Plants of
South Australia
Exocarpos cupressiformis
Cherry Ballart,
Native Cherry
Display all 14 images
Regional Species Conservation Assessments per IBRA subregion.
Least concern
Near threatened
Critically endangered
Data deficient
Coober Pedy
Mount Gambier
Enlarge Map
Copy Map
Copy Map
Display IBRA region text

Botanical art

Kath Alcock paintings: 9

Prior names

Exocarpus cupressiformis, orth.var.

Xylophyllos cupressiformis

Exocarpos dasystachys

Common names

Cherry Ballart

Native Cherry


Exocarpos from the Greek 'exo' meaning outside and 'caryon' meaning nut, referring to the succulent pedicel resembles a pericarp below the nut. Cupressiformis means shaped like the genus Cupressus (the classic Latin name for Italian Cypress).

Distribution and status

Found in the southern part of South Australia growing in lowland or foothills open-forests and woodlands in higher rainfall areas. Also found in Queensland, New South Wales, Victoria and Tasmania. Native. Common in South Australia. Common in the other States.
Herbarium regions: Flinders Ranges, Eyre Peninsula, Northern Lofty, Murray, Yorke Peninsula, Southern Lofty, Kangaroo Island, South Eastern, Green Adelaide
NRM regions: Adelaide and Mount Lofty Ranges, Eyre Peninsula, Kangaroo Island, Northern and Yorke, South Australian Arid Lands, South Australian Murray-Darling Basin, South East
AVH map: SA distribution map (external link)

Plant description

Dense shrub or tree to 8 m high with larger spreading or erect, scabrous branches; smaller branches slender, green, pendulous, furrowed. Leaves persistent only on branchlets, reduced to minute spreading triangular or lanceolate scales usually 1-2 mm long. Inflorescence sessile, in short pedunculate spikes, usually only 1 in each spike; fertile, with tiny yellow-green flowers. Flowering between October to May. Fruits are fruit consists of two parts, fleshy, red pedical (top part) and deep red ovoid to globular nut (bottom part). Seeds are woody brown globular seed to 5 mm long and 4 mm wide with a fleshy orange aril at one end. Seed embryo type is linear underdeveloped.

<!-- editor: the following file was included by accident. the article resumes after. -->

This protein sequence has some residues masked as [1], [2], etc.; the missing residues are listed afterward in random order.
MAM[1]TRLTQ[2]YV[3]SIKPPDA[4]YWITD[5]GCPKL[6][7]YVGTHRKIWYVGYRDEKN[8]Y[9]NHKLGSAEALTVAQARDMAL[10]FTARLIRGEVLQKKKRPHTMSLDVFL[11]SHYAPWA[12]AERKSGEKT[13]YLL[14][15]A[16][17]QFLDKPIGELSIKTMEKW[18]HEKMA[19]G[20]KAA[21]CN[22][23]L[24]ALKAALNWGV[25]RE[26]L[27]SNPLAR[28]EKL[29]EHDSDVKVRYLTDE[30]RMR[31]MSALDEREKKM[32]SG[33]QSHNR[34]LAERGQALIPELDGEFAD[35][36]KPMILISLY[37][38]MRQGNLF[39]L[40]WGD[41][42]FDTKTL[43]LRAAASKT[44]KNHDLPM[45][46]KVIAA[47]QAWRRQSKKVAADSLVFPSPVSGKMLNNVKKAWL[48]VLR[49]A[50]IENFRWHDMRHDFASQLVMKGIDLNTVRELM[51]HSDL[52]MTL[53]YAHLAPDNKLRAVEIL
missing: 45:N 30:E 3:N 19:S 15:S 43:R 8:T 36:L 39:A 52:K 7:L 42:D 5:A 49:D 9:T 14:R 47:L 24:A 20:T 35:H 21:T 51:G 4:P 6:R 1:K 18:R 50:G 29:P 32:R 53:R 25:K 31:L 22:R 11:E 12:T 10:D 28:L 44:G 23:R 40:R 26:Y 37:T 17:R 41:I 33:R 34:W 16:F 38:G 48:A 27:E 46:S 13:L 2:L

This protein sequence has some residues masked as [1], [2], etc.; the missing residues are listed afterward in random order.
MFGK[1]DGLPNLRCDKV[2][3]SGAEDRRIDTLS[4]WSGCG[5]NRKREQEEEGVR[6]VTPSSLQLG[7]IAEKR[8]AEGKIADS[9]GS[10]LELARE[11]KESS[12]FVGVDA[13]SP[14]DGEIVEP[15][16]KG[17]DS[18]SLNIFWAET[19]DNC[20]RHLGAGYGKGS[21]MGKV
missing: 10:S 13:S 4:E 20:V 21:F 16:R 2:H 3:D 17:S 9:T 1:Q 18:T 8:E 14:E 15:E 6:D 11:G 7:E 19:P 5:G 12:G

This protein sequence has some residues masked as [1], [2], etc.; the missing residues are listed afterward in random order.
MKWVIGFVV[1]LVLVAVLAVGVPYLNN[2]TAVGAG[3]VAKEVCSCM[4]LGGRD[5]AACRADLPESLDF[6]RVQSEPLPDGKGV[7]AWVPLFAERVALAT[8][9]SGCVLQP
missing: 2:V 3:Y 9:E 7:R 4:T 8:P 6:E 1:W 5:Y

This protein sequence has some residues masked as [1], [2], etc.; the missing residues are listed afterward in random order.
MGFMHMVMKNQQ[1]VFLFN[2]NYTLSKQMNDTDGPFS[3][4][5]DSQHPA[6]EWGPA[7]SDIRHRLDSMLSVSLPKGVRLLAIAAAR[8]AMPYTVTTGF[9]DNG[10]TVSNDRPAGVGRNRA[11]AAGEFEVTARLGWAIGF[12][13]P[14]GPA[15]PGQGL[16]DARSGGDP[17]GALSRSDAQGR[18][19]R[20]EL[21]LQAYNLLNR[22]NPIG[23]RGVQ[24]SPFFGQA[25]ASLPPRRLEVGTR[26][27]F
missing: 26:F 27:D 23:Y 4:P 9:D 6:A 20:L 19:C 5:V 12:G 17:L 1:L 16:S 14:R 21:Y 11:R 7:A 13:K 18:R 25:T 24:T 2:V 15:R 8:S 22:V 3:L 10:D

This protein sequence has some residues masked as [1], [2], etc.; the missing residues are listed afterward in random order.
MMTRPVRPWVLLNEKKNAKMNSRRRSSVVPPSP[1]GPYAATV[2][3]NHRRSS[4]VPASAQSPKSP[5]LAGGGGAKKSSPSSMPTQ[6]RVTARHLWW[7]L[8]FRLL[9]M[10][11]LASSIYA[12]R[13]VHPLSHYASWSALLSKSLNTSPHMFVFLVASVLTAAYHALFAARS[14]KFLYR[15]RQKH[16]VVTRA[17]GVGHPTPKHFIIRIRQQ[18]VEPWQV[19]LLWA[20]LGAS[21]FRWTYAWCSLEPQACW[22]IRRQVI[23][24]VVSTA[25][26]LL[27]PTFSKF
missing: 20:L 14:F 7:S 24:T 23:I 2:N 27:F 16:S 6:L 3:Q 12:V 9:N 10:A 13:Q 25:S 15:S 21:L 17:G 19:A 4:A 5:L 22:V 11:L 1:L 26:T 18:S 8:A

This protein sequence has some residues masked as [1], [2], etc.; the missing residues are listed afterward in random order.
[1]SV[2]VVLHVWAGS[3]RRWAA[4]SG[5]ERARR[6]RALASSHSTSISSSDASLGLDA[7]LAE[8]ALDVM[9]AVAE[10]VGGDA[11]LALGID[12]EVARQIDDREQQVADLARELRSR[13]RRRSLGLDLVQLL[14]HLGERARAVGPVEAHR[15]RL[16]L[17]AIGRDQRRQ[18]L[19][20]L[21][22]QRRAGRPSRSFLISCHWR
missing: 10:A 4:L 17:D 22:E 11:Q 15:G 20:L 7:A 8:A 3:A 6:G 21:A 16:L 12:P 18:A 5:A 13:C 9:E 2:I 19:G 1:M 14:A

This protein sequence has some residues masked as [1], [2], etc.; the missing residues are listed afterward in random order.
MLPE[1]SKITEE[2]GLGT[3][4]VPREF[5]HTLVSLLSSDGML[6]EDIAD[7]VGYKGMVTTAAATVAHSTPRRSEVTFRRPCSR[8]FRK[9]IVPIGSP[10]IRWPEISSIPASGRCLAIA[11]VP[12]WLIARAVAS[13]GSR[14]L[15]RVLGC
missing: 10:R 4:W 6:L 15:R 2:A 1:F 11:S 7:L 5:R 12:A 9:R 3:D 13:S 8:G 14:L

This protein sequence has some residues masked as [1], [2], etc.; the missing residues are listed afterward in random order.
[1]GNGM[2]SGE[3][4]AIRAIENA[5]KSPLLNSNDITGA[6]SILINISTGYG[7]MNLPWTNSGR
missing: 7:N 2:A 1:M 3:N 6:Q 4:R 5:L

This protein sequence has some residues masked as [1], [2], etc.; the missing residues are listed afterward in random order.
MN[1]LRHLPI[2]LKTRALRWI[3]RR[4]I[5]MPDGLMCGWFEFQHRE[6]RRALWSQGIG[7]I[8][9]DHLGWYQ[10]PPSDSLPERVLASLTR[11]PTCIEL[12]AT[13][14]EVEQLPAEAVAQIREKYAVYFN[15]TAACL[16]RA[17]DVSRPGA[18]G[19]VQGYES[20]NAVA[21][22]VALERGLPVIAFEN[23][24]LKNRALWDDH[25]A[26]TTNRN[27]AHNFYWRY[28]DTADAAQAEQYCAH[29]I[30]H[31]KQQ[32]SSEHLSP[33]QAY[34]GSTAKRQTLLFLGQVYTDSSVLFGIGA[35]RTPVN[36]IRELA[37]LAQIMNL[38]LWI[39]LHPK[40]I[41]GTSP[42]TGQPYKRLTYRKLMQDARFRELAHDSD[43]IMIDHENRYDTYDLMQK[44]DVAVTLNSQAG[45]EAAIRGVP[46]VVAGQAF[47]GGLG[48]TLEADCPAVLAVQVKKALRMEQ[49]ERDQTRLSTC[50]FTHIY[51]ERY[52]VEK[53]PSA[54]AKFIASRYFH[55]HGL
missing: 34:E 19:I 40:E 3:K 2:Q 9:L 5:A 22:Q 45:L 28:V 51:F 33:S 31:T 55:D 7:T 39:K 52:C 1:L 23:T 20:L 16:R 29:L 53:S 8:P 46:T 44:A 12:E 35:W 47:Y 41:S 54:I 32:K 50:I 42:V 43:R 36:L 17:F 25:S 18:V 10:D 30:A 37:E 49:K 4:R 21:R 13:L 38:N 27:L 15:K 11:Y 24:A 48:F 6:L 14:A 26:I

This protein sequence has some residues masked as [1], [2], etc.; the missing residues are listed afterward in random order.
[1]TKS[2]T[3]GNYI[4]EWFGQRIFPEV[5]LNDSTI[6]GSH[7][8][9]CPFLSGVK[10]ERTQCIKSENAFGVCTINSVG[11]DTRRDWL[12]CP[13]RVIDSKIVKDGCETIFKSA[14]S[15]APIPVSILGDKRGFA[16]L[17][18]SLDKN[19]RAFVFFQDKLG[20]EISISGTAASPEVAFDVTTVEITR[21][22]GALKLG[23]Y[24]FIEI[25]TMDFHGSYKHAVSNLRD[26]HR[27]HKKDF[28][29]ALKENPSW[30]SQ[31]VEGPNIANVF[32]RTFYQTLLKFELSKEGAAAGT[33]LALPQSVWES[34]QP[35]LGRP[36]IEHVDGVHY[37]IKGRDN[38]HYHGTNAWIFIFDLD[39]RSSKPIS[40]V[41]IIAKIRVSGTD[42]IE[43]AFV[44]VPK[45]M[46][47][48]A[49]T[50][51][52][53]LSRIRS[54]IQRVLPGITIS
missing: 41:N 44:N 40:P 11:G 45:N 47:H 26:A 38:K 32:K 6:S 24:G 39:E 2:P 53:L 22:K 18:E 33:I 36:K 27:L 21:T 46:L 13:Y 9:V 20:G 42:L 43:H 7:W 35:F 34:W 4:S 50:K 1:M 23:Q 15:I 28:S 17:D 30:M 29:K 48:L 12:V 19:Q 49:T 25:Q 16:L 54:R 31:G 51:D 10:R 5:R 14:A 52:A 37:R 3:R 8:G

Seed collection and propagation

Collect seeds between January and June. Collect maturing fruits, the top aril is large, succulent, orange, pink or red and bottom bit is hard and red. Leave fruits to dry and harden before storing. Fleshy aril can be removed but it can be stored with the seed. Store the seeds with a desiccant such as dried silica beads or dry rice, in an air tight container in a cool and dry place. Predation of seeds can be high, however, seed viability is also high. This species is generally difficult to germinate, it has morphophysiological dormancy and complex germination requirements.

Seeds stored:
LocationNo. of seeds
(weight grams)
of plants
Collection number
Collection location
% ViabilityStorage

1,870 (161 g)
Southern Lofty
Location: BGA — the seeds are stored at the Adelaide Botanic Gardens, MSB — the seeds are stored at the Millennium Seed Bank, Kew, England.
Number of plants: This is the number of plants from which the seeds were collected.
Collection location: The Herbarium of South Australia's region name.
% Viability: Percentage of filled healthy seeds determined by a cut test or x-ray.